Barbara Bateman McNees Featured

10:01am EDT July 22, 2002

It would be tough to find a Rust Belt city where more development lies on the horizon or is in progress than Pittsburgh. And all of that activity will have been compressed into a few years, a nanosecond in a region that tends to loathe change.

It’s no wonder that Barbara Bateman McNees, executive director of the Greater Pittsburgh Chamber of Commerce, finds the local attention on the restructuring of the region’s economic development superstructure—rather than on the bricks and mortar—a bit exaggerated.

“Internally, it’s not an issue,” she insists. “It’s of more interest outside the organization.”

By contrast, McNees says, it’s not unusual to hear from movers and shakers in other cities wondering just how the heck all of this stuff is getting done in Pittsburgh.

It can prove befuddling, then, when Pittsburghers don’t see what all the fuss is about.

“We don’t always see that internally,” says McNees.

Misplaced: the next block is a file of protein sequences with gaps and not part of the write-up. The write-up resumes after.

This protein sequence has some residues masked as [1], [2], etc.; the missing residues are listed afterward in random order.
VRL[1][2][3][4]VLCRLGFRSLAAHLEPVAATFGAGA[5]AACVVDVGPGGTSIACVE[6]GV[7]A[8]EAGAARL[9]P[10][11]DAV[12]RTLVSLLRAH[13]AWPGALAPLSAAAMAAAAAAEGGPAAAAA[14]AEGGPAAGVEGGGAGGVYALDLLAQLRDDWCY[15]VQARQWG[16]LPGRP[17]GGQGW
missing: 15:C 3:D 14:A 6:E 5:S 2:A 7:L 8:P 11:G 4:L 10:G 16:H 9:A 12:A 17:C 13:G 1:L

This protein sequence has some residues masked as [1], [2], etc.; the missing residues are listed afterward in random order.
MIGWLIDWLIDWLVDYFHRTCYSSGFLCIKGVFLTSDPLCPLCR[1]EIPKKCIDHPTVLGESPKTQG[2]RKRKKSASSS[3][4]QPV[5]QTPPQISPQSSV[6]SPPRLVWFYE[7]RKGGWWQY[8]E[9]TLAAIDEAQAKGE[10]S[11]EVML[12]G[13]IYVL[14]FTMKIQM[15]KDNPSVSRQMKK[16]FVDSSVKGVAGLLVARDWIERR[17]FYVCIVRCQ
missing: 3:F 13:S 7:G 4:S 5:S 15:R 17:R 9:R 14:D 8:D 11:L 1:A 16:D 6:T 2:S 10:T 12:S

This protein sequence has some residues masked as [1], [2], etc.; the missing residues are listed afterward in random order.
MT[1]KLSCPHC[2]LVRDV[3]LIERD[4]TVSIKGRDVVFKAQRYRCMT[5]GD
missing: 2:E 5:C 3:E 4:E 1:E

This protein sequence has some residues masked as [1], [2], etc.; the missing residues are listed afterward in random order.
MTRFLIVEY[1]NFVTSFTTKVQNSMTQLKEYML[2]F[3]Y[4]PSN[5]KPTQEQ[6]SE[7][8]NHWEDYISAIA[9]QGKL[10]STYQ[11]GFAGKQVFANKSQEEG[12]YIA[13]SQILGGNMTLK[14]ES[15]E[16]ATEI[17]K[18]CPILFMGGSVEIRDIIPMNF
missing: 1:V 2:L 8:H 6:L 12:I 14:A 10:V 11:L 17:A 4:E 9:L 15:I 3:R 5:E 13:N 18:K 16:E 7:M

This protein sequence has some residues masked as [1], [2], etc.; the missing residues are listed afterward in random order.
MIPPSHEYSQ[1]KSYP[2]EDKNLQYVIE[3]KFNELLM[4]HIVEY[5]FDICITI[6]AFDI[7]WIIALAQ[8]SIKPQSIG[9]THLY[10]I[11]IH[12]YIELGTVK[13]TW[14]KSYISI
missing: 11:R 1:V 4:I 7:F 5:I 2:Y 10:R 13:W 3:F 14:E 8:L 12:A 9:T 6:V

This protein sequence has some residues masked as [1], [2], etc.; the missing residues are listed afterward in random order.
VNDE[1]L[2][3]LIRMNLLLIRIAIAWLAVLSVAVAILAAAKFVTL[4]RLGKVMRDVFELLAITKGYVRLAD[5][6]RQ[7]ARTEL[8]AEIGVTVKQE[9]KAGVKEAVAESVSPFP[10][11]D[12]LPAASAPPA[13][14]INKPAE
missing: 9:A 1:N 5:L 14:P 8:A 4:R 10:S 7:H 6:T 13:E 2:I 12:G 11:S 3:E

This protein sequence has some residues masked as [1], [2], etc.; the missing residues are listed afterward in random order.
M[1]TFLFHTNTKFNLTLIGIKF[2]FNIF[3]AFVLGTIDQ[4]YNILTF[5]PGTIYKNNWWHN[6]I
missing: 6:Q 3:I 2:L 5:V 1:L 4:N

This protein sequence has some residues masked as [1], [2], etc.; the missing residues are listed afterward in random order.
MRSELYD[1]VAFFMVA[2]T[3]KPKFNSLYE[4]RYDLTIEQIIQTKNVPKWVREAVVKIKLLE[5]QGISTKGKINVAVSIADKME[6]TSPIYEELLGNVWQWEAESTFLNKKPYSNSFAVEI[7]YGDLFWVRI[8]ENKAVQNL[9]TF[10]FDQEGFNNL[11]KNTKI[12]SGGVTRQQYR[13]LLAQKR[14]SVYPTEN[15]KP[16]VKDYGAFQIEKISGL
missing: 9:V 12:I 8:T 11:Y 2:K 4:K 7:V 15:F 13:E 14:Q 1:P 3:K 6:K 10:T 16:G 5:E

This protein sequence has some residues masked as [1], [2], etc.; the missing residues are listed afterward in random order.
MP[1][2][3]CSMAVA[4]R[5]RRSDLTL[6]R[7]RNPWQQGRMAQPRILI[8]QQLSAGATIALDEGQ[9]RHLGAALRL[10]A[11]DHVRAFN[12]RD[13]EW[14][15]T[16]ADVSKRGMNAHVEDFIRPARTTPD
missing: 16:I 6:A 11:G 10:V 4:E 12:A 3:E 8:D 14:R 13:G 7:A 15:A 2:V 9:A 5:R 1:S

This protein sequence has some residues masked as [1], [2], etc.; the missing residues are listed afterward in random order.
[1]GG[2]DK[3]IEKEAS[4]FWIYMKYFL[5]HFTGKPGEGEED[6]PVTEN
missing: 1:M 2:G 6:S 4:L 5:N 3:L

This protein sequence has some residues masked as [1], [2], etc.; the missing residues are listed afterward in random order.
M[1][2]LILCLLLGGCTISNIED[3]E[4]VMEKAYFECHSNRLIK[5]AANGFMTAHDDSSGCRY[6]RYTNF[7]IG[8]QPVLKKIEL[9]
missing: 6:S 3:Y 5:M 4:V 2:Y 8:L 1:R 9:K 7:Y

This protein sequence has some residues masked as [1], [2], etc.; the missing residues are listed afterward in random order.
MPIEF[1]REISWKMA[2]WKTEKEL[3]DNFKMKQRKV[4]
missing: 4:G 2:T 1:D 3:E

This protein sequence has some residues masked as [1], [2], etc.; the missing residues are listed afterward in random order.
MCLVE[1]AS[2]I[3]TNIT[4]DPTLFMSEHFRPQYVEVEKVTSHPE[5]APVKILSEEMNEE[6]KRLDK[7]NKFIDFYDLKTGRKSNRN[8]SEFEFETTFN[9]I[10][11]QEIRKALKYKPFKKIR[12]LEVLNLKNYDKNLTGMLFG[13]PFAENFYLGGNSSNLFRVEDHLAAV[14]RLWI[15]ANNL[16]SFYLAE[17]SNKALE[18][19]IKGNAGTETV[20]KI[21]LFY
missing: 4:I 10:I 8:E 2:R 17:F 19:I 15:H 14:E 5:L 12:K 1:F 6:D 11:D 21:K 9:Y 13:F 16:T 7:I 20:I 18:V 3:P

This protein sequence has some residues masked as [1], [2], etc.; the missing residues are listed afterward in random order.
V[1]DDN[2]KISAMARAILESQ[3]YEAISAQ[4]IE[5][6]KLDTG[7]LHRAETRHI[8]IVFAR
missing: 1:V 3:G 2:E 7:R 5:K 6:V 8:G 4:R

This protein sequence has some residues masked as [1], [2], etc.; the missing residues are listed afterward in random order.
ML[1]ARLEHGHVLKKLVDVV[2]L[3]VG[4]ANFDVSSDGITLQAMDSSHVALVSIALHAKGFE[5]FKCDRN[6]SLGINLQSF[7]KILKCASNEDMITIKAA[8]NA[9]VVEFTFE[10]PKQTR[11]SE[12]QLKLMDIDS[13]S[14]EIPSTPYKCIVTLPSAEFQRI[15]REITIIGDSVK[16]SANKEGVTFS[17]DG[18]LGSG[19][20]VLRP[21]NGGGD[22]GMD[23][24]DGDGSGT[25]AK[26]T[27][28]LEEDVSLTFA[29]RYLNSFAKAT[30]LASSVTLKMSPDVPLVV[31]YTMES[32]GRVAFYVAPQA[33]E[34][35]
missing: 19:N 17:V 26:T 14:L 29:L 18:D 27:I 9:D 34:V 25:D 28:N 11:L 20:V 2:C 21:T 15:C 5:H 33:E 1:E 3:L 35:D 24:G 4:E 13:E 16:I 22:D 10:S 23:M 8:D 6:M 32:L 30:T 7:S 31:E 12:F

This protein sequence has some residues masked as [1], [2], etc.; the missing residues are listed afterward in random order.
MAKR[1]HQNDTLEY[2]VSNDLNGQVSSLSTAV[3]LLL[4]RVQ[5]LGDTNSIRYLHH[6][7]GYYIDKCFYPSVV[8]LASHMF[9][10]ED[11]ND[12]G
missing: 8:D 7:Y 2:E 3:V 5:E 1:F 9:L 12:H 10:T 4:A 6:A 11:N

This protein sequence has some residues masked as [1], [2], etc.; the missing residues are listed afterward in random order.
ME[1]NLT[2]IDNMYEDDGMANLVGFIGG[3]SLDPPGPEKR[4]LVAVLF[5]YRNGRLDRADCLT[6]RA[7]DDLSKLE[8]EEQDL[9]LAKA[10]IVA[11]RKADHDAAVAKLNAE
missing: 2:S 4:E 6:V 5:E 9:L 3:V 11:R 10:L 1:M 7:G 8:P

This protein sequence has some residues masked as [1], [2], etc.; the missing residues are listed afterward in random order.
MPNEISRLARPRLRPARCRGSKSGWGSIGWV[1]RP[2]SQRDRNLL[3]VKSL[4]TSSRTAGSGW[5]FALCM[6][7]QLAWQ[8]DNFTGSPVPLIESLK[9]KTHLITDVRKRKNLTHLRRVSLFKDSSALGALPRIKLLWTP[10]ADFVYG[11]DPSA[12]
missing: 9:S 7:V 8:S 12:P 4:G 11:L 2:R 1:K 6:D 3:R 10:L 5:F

For her, the challenge this year will be to keep the momentum going that began with projects now getting up to speed, and to continue to fill the chamber’s traditional role of business retention and provider of information to business people and referral seekers.

“Our role in the region will be to continue to focus on retaining the businesses that are already here,” says McNees. “Businesses still and always will continue to look to benefits that improve their business and improve their bottom lines.”

Debate continues over how the chamber and four other economic development agencies will be guided within the context of their membership in the Pittsburgh Regional Alliance. Some leaders have suggested a single board govern all five organizations under the PRA. Another camp favors individual board governance. McNees says, the five share some administrative functions already, and even a consolidation of boards would likely mean most involved in the individual agencies would be at the table in any new board.

But it would be naive to assume that a few dozen powerful and influential business leaders, whose board memberships serve at least some self-interest, would not clash on this issue.

As the major projects reach completion, the chamber no doubt will be trumpeting its role in job creation and business retention. The problem for the chamber and McNees may be in dealing with the crush of businesses that want to locate operations in the city.

Not a bad problem to have.